4K Video Resolution

What is 4K Video Resolution

4K is a new resolution standard designed to digital cinema and computer graphics. It’s advantage in the fact that it provides for a higher image definition quality, more detailed picture and offer better fast-action and larger projection surface visibility. 4k is called so due to its approximately 4,000 pixel horizontal resolution as opposed to standard 1080p and 720p resolutions that are called so due to their vertical resolution. The new standard renders more than four times higher image definition than that of 1080p.

Now that Intel Ivy Bridge processor support 4K resolution, desktop and laptop monitors can have such high resolution which is 4 times that of Full HD 1080p. Intel is key because for graphics most of the computers are depended of intel graphics

This format provides for no change in horizontal resolution, and change in aspect is made through the vertical resolution. For example 4096×2304 is a frame size with aspect 16:9 and 4096×3072 — 4:3.

The digital video resolutions examples:

Full Aperture 4k 4096 x 3112 12,746,752 pixels
Academy 4k 3656 x 2664 9,739,584 pixels
Digital Cinema 4k 4096 x 1714 7,020,544 pixels
Digital Cinema Aperture 4k 3996 x 2160 8,631,360 pixels

QFHD (3840×2160)

Quad Full High Definition (QFHD), at 3840 x 2160 (8,294,400 pixels), doubles the 1080p high-definition television standard in both the vertical and horizontal dimensions.

QFHD (3840×2160)

1080p
(1920×1080)

1080p
(1920×1080)

1080p
(1920×1080)

1080p
(1920×1080)

Digital cinematography is the process of capturing motion pictures as digital images, rather than on film. Digital capture may occur on video tape, hard disks, flash memory, or other media which can record digital data. As digital technology has improved, this practice has become increasingly common. Many mainstream Hollywood movies now are shot partly or fully digitally.

Digital cinematography’s acceptance was cemented in 2009 when Slumdog Millionaire became the first movie shot mainly in digital to be awarded the Academy Award for Best Cinematography[1] and the highest grossing movie in the history of cinema, Avatar, not only was shot on digital cameras as well, but also made the main revenues at the box office no longer by film, but digital projection.

All formats designed for digital cinematography are progressive scan, and capture usually occurs at the same 24 frame per second rate established as the standard for 35mm film.

The DCI standard for cinema usually relies on a 1.89:1 aspect ratio, thus defining the maximum container size for 4K as 4096×2160 pixels and for 2K as 2048×1080 pixels[2] (either 24fps or 48fps). When distributed in the form of a Digital Cinema Package (DCP), content is letterboxed or pillarboxed as appropriate to fit within one of these container formats.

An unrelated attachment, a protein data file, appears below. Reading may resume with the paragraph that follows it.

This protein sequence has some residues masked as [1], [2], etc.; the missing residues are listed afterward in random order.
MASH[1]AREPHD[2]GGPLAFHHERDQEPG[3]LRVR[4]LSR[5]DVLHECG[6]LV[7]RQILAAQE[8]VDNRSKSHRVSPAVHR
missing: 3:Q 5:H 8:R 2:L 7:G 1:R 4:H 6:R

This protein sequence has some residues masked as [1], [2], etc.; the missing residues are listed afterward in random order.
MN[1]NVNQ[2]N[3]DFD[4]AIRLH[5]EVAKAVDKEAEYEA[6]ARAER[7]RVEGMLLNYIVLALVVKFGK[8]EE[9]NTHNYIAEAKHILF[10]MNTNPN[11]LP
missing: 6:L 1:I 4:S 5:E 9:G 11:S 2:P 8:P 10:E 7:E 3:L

Digital cinema formats.svg

In the last few years, 2K has been the most common format for digitally acquired major motion pictures however, as new camera systems gain acceptance, 4K is becoming more prominent (as the 1080p format has been before). During 2009 at least two major Hollywood films, Knowing and District 9, were shot in 4K on the RED ONE camera, followed by The Social Network in 2010.

Intel: Higher Resolution Displays Coming 2013

Intel foresees ultra-dense resolutions coming to a wide-range of mainstream displays by the year 2013.

According to a presentation caught by Liliputing, Intel has made it abundantly clear that current resolutions lack the necessary pixels-per-inch (PPI) to efficiently complete everyday media tasks. To solve this problem, Intel is supporting plans for “Retina”-like displays in the near future. The company specifically expects 5-inch Smartphones at a resolution of 1280×800, 10-inch Tablet devices at a resolution of 2560×1440, 11-inch and 13-inch Ultrabooks at 2560×1440 and 2800×1800 respectively, and 15-inch Notebooks and 21-inch All-in-one desktops at a resolution of 3840×2160.

During the Intel Developer Forum presentation, Kirk Skaugen, Vice President and General Manager of PC Client Group stated that Ivy Bridge is “Retina display capable”. A “Retina” display is a screen with such densely populated pixels that the human retina cannot discern one pixel from another at a typical viewing distance. One major obstacle when it comes to mainstreaming Retina technology is the need for adequate processing power. Intel overcame this obstacle with its upcoming Ivy Bridge processor line, bringing integrated graphics capable of powering 2560×1600 resolution displays.

It’s nice to see Intel making a push in the advancement of screen technology, but it will need consumers to make the final push in the desire to purchase displays with such high resolutions, which will likely cost a pretty penny.

For a more detailed look of the future Intel predicts, check out this road map: